She also says that –in her case– she’s learned how to use Zoom, and that there are many other platforms for teaching, but she doesn’t feel any pressure to learn how to use them all, because knowing how to use Word, Excel, PowerPoint, and YouTube is enough for now to teach her classes effectively.
When it comes to shopping, both Danielle and Rosa feel more comfortable going to the supermarket to choose their own products.
Another example they give of gradually adopting technologies is that when it comes to social networks, they’re not interested in learning how to use Instagram or TikTok for now. On the contrary, they’re more interested in learning about Twitter and feel more comfortable using Facebook.
So, with these examples, they invite the elderly to approach technology according to their needs and interests, and not to feel the pressure of feeling obliged to learn how to use every single device or platform in the short term.
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The information available in Mexico shows that more and more senior citizens are adopting Information and Communication Technologies.
For example, The Competitive Intelligence Unit says that of those born in 1964 or earlier, the so-called Baby Boomers, 77% are smartphone users, 70% use mobile broadband services, and 49% make online purchases.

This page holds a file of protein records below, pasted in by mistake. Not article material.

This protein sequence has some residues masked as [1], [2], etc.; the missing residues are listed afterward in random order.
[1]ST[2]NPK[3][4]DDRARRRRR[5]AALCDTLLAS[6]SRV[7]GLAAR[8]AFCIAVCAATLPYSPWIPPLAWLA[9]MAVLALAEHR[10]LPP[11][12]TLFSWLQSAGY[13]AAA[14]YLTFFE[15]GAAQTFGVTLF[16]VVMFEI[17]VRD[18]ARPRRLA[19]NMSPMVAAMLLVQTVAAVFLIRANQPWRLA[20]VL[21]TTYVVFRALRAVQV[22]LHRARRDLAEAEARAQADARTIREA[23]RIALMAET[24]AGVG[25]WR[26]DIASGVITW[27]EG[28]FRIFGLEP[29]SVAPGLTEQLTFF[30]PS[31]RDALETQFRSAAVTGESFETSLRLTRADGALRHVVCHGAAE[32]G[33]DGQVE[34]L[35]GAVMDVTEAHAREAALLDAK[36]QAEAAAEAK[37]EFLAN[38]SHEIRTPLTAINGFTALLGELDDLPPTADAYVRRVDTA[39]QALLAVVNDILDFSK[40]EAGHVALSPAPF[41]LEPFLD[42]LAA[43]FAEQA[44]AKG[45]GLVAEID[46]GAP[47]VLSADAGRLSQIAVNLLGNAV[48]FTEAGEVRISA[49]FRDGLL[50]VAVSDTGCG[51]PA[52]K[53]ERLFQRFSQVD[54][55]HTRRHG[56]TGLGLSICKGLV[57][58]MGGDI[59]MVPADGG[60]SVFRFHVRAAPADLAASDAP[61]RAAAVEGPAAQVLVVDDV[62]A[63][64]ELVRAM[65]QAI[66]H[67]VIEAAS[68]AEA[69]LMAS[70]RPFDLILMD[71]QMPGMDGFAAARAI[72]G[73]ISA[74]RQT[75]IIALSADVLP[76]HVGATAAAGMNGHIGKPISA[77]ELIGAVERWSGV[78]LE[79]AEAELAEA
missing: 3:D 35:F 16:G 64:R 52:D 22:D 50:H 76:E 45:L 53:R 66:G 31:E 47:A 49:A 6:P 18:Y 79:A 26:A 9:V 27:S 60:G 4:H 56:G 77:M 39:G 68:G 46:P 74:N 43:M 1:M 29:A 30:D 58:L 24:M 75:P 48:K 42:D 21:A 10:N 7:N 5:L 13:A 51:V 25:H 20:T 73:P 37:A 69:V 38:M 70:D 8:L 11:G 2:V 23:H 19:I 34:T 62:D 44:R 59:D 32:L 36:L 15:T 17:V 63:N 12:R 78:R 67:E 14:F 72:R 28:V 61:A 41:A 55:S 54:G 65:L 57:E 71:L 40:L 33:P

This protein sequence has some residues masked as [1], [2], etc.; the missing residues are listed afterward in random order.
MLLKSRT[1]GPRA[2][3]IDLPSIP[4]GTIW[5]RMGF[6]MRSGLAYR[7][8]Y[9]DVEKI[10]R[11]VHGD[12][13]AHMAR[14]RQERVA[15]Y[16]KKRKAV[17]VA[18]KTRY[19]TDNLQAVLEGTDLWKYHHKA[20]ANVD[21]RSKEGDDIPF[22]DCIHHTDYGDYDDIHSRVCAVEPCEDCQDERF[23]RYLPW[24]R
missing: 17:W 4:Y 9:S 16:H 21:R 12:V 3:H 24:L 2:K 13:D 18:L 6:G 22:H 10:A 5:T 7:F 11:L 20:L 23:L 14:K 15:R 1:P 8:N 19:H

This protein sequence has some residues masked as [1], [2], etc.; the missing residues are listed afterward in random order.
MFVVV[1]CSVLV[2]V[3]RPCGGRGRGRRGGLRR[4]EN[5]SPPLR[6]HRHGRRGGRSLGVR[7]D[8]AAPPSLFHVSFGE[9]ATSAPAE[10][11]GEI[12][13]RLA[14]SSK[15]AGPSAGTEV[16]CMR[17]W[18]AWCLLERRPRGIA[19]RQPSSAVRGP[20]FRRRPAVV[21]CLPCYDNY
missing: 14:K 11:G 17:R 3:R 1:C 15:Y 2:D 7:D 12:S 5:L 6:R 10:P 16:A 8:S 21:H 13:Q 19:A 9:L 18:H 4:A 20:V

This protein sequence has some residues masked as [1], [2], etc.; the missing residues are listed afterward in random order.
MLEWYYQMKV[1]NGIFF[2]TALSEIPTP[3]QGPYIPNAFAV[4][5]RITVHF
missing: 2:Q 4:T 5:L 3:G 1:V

The most recent data from the National Institute of Statistics and Geography, in its survey on the availability and use of information technologies, shows that more and more people aged 55 and above were beginning to use ICT before the pandemic.
Between 2015 and 2019, the number of Internet users in this age range went from 3.2 to 7.8 million people, an average annual growth of 25%. The number of cellphone users went from 9.4 to 13.8 million, an average annual growth of 10.2% during the same period. In terms of computer use, the number went from 2.8 to 3.7 million, an average increase of 7.1%.